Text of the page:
Pakistan takes media, diplomats on visit to Indian strike site

The group saw the “ground realities” of the strike site. (File/AFP)
Updated 11 April 2019
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Pakistan takes media, diplomats on visit to Indian strike site

  • Indian Prime Minister Narendra Modi has campaigned hard on what he claims is the success of the February 26 strike
  • Pakistan has denied from the start that there was any damage or casualties

ISLAMABAD: Pakistan has escorted a group of foreign journalists and diplomats to the site of an Indian air strike to show that, contrary to Delhi’s claims, no infrastructure was damaged, the military spokesman said.
The visiting group, which Major General Asif Ghafoor said was mostly based in Delhi, was shown observing a crater in Balakot in video published via Twitter late Wednesday, on the eve of India’s massive election.
The group saw the “ground realities” of the strike site, Ghafoor said in a caption accompanying the tweet.
Indian Prime Minister Narendra Modi has campaigned hard on what he claims is the success of the February 26 strike. Indian officials have claimed up to 250 militants were killed.
Pakistan has denied from the start that there was any damage or casualties, with Modi’s counterpart Imran Khan framing it as an election ploy.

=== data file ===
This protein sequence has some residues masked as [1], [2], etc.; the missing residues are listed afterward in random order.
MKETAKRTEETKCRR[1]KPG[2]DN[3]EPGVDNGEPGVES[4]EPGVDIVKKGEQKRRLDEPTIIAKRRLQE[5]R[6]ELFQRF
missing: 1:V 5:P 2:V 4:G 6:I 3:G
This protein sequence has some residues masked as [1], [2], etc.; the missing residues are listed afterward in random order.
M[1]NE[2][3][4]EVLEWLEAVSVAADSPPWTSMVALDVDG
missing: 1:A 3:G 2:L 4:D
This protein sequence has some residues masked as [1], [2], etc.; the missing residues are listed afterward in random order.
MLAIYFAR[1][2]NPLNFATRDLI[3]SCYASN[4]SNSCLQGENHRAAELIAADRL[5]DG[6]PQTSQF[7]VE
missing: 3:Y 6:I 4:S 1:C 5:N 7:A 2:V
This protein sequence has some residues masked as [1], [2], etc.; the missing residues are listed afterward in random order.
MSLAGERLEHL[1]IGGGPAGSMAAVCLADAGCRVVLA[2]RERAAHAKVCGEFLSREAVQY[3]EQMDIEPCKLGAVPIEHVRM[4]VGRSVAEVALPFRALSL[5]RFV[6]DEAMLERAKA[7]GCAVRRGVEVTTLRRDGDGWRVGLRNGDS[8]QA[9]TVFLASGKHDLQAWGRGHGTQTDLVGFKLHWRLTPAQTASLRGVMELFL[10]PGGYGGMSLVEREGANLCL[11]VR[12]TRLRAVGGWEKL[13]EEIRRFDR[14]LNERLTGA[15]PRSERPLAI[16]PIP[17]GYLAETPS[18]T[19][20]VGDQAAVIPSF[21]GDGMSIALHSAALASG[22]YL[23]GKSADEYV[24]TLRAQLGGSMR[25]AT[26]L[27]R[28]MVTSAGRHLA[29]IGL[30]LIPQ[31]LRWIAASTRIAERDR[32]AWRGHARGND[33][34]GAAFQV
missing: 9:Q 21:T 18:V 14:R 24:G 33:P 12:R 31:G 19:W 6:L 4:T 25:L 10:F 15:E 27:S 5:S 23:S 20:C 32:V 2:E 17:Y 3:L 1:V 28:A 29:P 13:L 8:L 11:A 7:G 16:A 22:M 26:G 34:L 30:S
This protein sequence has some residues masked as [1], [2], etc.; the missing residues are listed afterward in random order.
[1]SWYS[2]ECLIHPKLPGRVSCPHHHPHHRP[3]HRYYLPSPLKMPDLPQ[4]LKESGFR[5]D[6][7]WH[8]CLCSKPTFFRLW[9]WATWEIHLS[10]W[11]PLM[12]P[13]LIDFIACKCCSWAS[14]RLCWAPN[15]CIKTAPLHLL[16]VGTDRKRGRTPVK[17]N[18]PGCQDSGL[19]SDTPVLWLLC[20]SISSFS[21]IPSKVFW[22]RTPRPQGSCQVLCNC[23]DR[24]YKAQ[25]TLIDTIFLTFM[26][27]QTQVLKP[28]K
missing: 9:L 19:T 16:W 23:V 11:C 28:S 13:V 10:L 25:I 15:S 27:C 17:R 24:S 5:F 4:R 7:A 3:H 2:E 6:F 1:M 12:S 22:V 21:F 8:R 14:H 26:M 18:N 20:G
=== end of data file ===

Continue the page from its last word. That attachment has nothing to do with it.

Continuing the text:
With the first phase of polls in India’s massive election opening Thursday, Modi has styled himself as India’s “chowkidar” (“watchman“), and anyone even questioning the action against Pakistan is given short shrift.
But independent reporting by multiple local and international outlets who have visited the site found no evidence of a major terrorist training camp — or of any infrastructure damage at all.
An AFP reporter who visited just hours after the strike was carried out saw damage only to trees and one mud hut. Local residents have said no one was killed.
The Atlantic Council’s Digital Forensic Research Lab said that open-source satellite imagery indicated “only impacts in the wooded area, with no damage being visible to the surrounding structures.”
The strike was in retaliation to a suicide bombing in Indian-held Kashmir on February 14 that was claimed by a Pakistan-based militant group.